Keywords: International Monetary Economics; Econometric studies
    JEL: E5 F42
    Date: 2007–07–31
  20. By: Elizabeth Asiedu (Department of Economics, The University of Kansas); Boaz Nandwa (Economic Growth Center, Yale University)
    Abstract: This paper examines whether foreign aid in education has a significant effect on growth. We take into consideration the heterogeneous nature of aid as well as the heterogeneity of aid recipients—we disaggregate the aid data into primary, secondary and higher education, and run separate regressions for low income and middle income countries. We find that the effect of aid varies by income as well as by the type of aid. Thus our results underscore the importance of the heterogeneity of aid flows as well as the heterogeneity of recipient countries when analyzing the effect of aid on growth.
    Keywords: Education, Foreign Aid, Growth.
    JEL: F34 F35 I20 O19
    Date: 2007–07
  21. By: Degol Hailu (UNDP SURF)
    Abstract: .
    Keywords: Khat, Controversy, Answer, Global trade, Ethiopia
    Date: 2007–07
  22. By: Kojo Appiah-Kubi; Edward Amanning-Ampomah; Christian Ahortor
    Abstract: The paper studies the multidimensional aspects of poverty and living conditions in Ghana. The aim is to fill the vacuum that has been left by traditional uni-dimensional measures of deprivation based on poverty lines, exclusively estimated on the basis of monetary variables such as income or consumption expenditure. It combines monetary and non-monetary, and qualitative and quantitative indicators, including housing conditions, the possession of durable goods, equivalent disposable income, and equivalent expenditure, with a number of composite human welfare measures. The study employs the fuzzy-set theoretic framework to compare levels of deprivation in Ghana over time usig micro data from the last two rounds of the Ghana Living Standard Surveys (1991/1992 and 1998/1999). The estimation results of the membership functions, depicting the levels of deprivation for the various categories of deprivation indicators, show a composite deprivation degree of 0.2137 for the whole country in 1998/99 as compared to 0.2123 in 1991/92. This deprivation trend reveals that poverty levels hard scarcely changed in Ghana. In fact, it even rose slightly during the nineties, contrary to the uni-dimensional analytical GLSS 4 report of an overall broadly favourable trend in poverty in Ghana during the 1990s.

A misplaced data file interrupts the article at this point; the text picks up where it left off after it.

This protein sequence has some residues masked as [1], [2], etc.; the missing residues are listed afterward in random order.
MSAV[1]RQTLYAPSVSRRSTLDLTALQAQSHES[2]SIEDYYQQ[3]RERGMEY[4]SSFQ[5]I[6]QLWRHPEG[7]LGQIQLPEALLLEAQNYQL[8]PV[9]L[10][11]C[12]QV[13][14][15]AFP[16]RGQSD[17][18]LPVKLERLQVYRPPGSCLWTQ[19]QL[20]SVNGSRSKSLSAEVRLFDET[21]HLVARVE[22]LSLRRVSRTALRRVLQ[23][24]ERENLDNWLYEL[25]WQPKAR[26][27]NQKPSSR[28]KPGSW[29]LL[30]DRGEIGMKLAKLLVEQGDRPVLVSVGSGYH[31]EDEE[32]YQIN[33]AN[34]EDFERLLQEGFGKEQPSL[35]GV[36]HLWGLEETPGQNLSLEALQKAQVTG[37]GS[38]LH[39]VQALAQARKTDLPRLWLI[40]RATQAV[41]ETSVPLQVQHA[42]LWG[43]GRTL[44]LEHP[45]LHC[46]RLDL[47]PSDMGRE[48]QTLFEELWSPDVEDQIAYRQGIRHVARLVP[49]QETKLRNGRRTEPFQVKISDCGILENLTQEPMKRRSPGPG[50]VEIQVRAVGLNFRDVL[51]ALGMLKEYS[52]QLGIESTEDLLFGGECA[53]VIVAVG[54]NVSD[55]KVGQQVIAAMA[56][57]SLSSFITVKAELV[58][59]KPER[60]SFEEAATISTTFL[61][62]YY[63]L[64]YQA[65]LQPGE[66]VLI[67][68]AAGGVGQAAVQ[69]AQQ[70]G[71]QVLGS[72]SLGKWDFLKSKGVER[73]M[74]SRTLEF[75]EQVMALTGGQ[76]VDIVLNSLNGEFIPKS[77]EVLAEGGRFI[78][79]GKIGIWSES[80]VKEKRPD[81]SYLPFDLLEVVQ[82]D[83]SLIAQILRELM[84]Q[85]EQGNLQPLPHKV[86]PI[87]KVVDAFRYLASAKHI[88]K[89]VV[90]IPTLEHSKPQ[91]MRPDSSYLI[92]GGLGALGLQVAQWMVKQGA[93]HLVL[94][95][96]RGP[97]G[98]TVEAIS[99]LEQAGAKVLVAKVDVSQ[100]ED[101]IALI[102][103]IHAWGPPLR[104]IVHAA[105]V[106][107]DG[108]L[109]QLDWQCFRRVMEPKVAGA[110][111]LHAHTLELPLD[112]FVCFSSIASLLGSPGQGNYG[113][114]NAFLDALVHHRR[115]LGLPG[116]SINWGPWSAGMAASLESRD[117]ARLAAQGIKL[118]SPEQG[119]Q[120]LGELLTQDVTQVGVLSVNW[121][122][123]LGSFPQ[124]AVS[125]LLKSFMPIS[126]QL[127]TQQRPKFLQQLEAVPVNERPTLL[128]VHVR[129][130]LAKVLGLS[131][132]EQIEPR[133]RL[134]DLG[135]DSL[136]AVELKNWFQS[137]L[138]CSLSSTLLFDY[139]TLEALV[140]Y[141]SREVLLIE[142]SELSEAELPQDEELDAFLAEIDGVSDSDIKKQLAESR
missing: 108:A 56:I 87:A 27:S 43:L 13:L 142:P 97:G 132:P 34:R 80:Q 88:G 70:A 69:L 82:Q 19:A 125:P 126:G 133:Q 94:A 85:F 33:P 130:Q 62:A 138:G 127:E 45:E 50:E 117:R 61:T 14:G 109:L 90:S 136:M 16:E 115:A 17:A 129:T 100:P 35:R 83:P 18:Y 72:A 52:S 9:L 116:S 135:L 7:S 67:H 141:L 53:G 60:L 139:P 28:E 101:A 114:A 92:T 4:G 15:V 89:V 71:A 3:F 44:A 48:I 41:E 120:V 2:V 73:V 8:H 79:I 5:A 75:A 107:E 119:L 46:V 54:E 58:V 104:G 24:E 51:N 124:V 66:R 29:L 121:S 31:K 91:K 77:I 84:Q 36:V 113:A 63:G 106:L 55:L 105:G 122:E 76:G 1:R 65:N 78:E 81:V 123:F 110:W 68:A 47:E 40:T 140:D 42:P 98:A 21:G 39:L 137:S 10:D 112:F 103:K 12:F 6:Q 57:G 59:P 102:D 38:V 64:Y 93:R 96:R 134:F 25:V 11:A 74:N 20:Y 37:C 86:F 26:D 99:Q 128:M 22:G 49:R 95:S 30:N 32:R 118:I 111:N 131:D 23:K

Keywords: Ghana, fuzzy set, multi-dimensional poverty, composite deprivation or poverty index
    JEL: A1 A2 A23 A29 I3 I32 I38 I39 R2 R21 R22
    Date: 2007
  23. By: UNICEF Innocenti Research Centre
    Keywords: aids; child care; child headed families; child protection; hiv; right to appropriate standards of care; right to care and protection; right to parental care;; Global;
    JEL: I19
    Date: 2006
  24. By: Eduardo Zepeda (International Poverty Centre)
    Abstract: .
    Keywords: Job creation, Cash trasnfers, Keny, Poverty, International Poverty Centre
    Date: 2007–08
  25. By: Alberto Behar; James Hodge
    Abstract: An industry in decline provides an appropriate setting for the theory that mergers and acquisitions destroy implicit contracts and allow for the shedding of excess labour. We test this theory using provincial data from the South African gold mining industry, which has been in decline over the last two decades. Our data clearly portray rises in real wages and falling employment after the end of apartheid and our econometric results are remarkably consistent with standard labour demand theory. We find evidence of a significant negative effect of mergers/acquisitions on employment of a magnitude similar to that found for Continental Europe. This supports the view that negative employment effects are more likely in rigid labour markets.
    Keywords: Labour Demand, Mergers, Gold Industry
    JEL: G34 J23 L72
    Date: 2007
  26. By: Romain Aeberhardt (CREST-INSEE); Denis Fougère (CNRS, CREST-INSEE, CEPR and IZA); Julien Pouget (CREST-INSEE and IZA); Roland Rathelot (CREST-INSEE)